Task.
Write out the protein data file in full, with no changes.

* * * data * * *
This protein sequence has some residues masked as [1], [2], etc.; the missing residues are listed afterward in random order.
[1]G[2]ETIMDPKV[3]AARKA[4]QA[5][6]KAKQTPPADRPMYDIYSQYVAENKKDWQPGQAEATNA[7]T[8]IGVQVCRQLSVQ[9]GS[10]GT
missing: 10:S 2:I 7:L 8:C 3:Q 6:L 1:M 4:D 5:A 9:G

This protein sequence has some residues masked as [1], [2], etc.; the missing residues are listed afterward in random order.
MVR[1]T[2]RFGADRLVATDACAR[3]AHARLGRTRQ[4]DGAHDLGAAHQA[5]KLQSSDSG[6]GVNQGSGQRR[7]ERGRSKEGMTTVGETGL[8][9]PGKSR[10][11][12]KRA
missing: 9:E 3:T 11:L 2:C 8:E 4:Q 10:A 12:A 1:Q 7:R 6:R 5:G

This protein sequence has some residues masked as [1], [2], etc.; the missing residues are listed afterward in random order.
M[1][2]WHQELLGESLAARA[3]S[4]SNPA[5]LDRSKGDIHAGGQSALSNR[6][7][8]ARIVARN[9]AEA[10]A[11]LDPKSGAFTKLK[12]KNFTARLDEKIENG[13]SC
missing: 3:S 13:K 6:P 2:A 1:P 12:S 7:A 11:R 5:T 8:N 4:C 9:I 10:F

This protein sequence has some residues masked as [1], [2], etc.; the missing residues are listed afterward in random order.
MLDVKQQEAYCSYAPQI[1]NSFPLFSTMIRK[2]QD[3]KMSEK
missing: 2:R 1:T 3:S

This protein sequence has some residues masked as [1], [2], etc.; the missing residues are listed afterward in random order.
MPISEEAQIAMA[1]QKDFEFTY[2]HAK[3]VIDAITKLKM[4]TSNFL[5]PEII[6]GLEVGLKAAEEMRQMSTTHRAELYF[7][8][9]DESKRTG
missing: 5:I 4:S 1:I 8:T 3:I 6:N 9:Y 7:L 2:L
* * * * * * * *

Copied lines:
This protein sequence has some residues masked as [1], [2], etc.; the missing residues are listed afterward in random order.
[1]G[2]ETIMDPKV[3]AARKA[4]QA[5][6]KAKQTPPADRPMYDIYSQYVAENKKDWQPGQAEATNA[7]T[8]IGVQVCRQLSVQ[9]GS[10]GT
missing: 10:S 2:I 7:L 8:C 3:Q 6:L 1:M 4:D 5:A 9:G

This protein sequence has some residues masked as [1], [2], etc.; the missing residues are listed afterward in random order.
MVR[1]T[2]RFGADRLVATDACAR[3]AHARLGRTRQ[4]DGAHDLGAAHQA[5]KLQSSDSG[6]GVNQGSGQRR[7]ERGRSKEGMTTVGETGL[8][9]PGKSR[10][11][12]KRA
missing: 9:E 3:T 11:L 2:C 8:E 4:Q 10:A 12:A 1:Q 7:R 6:R 5:G

This protein sequence has some residues masked as [1], [2], etc.; the missing residues are listed afterward in random order.
M[1][2]WHQELLGESLAARA[3]S[4]SNPA[5]LDRSKGDIHAGGQSALSNR[6][7][8]ARIVARN[9]AEA[10]A[11]LDPKSGAFTKLK[12]KNFTARLDEKIENG[13]SC
missing: 3:S 13:K 6:P 2:A 1:P 12:S 7:A 11:R 5:T 8:N 4:C 9:I 10:F

This protein sequence has some residues masked as [1], [2], etc.; the missing residues are listed afterward in random order.
MLDVKQQEAYCSYAPQI[1]NSFPLFSTMIRK[2]QD[3]KMSEK
missing: 2:R 1:T 3:S

This protein sequence has some residues masked as [1], [2], etc.; the missing residues are listed afterward in random order.
MPISEEAQIAMA[1]QKDFEFTY[2]HAK[3]VIDAITKLKM[4]TSNFL[5]PEII[6]GLEVGLKAAEEMRQMSTTHRAELYF[7][8][9]DESKRTG
missing: 5:I 4:S 1:I 8:T 3:I 6:N 9:Y 7:L 2:L